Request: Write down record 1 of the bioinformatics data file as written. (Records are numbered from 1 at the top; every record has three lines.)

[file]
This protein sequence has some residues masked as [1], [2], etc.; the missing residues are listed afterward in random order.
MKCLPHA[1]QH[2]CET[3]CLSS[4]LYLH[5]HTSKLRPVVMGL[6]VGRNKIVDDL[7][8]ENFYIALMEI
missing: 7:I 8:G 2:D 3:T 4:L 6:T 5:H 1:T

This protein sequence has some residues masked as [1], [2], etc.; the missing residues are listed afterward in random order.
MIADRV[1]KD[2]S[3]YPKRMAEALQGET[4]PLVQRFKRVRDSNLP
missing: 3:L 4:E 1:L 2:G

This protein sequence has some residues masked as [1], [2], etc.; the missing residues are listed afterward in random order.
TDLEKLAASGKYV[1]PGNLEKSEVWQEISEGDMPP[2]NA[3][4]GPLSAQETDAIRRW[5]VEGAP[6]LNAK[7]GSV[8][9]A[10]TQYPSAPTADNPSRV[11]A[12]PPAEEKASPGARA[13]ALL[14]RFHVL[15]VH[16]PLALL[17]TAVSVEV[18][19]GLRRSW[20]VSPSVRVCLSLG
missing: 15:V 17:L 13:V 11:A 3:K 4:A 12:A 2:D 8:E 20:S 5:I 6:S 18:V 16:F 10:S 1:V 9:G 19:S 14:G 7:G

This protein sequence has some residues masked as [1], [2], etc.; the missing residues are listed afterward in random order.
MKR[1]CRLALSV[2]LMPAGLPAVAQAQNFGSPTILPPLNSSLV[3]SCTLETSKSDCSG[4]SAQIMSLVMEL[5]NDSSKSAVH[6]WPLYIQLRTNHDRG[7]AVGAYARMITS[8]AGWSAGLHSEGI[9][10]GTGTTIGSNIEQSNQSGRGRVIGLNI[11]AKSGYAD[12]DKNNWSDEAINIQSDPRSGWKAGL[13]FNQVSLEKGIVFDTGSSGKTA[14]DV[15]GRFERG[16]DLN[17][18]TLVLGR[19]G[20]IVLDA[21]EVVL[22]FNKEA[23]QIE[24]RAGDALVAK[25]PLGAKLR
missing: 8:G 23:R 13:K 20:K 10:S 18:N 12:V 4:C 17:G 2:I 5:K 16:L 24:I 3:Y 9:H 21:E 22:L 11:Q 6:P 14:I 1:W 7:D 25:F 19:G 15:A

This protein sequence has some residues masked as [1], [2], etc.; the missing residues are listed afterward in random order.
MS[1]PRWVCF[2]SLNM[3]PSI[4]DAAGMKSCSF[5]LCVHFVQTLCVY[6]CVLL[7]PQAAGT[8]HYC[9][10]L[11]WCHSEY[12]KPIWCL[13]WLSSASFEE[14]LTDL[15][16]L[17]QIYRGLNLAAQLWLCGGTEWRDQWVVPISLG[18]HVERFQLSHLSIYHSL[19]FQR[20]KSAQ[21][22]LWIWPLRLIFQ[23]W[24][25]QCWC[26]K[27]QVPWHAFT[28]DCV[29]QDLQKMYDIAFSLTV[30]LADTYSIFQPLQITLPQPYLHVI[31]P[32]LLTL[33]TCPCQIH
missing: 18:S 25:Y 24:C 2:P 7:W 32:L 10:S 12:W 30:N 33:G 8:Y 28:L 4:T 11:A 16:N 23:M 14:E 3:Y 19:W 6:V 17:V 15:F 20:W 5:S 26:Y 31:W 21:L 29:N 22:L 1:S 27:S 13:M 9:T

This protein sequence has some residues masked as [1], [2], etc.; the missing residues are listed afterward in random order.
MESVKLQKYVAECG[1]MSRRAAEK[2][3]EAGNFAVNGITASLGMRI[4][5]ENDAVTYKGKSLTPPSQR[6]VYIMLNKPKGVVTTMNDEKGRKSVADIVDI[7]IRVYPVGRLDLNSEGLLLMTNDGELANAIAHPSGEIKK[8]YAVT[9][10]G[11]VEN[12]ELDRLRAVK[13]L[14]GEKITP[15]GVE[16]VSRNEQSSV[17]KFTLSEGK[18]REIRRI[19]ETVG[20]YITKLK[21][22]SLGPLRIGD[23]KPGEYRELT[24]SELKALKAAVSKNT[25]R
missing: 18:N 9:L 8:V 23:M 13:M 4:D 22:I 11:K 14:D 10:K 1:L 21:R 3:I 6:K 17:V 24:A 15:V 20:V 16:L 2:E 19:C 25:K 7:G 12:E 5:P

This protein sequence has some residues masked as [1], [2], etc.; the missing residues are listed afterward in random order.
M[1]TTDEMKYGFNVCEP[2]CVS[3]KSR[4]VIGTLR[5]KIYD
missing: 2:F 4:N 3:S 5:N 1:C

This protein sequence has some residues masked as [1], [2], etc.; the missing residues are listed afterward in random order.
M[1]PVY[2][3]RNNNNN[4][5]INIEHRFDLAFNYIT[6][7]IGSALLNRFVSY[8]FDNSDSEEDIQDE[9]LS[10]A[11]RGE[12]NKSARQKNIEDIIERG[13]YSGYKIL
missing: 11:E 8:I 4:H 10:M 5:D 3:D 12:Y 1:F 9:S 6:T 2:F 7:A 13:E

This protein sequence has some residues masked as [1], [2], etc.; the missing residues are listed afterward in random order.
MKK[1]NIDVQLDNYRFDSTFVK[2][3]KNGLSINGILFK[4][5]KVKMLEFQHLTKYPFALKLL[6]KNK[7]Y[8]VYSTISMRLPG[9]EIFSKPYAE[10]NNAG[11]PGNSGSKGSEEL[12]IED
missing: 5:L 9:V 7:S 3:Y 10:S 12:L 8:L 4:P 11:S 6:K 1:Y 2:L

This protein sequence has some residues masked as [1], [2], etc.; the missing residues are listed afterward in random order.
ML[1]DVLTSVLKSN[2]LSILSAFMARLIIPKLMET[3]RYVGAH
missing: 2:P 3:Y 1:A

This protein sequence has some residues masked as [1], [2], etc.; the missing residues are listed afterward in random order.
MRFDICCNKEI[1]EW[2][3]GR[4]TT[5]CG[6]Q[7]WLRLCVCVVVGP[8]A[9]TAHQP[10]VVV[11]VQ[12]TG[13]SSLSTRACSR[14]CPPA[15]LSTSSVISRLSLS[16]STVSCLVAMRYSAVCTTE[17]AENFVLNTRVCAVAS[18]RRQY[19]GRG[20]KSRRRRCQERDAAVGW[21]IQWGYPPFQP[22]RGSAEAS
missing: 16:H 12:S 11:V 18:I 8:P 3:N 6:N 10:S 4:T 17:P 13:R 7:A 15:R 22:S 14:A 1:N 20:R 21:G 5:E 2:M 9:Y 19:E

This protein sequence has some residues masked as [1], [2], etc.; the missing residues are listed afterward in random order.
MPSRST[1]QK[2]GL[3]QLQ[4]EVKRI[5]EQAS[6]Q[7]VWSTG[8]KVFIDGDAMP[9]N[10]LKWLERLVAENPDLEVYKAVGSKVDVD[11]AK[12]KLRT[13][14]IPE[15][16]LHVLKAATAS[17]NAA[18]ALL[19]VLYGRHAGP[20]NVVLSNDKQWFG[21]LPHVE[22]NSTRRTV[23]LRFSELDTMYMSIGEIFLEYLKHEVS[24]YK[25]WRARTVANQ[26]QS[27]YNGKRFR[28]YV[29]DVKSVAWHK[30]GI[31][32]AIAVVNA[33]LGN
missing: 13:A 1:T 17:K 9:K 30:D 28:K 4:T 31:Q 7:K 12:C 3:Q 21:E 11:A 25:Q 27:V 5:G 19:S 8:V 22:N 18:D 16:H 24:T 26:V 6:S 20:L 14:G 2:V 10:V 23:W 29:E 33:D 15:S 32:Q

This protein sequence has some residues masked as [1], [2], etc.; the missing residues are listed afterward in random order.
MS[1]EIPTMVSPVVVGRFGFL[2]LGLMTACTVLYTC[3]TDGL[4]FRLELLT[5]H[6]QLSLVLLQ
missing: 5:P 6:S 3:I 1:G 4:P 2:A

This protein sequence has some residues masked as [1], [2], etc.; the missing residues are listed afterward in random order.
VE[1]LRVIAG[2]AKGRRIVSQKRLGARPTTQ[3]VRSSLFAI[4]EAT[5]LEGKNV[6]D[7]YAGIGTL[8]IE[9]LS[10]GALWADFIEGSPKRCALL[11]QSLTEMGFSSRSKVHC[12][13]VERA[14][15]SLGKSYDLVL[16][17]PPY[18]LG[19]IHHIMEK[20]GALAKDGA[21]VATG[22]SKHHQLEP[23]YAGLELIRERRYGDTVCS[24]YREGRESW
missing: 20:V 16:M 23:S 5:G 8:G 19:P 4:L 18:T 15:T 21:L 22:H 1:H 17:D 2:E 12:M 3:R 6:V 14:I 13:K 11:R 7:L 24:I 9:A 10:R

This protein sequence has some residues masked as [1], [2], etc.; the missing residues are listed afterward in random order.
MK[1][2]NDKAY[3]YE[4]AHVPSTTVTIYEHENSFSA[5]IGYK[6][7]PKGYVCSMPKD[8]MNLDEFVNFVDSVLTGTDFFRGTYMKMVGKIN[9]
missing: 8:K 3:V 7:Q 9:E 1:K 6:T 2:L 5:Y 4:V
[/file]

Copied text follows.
This protein sequence has some residues masked as [1], [2], etc.; the missing residues are listed afterward in random order.
MKCLPHA[1]QH[2]CET[3]CLSS[4]LYLH[5]HTSKLRPVVMGL[6]VGRNKIVDDL[7][8]ENFYIALMEI
missing: 7:I 8:G 2:D 3:T 4:L 6:T 5:H 1:T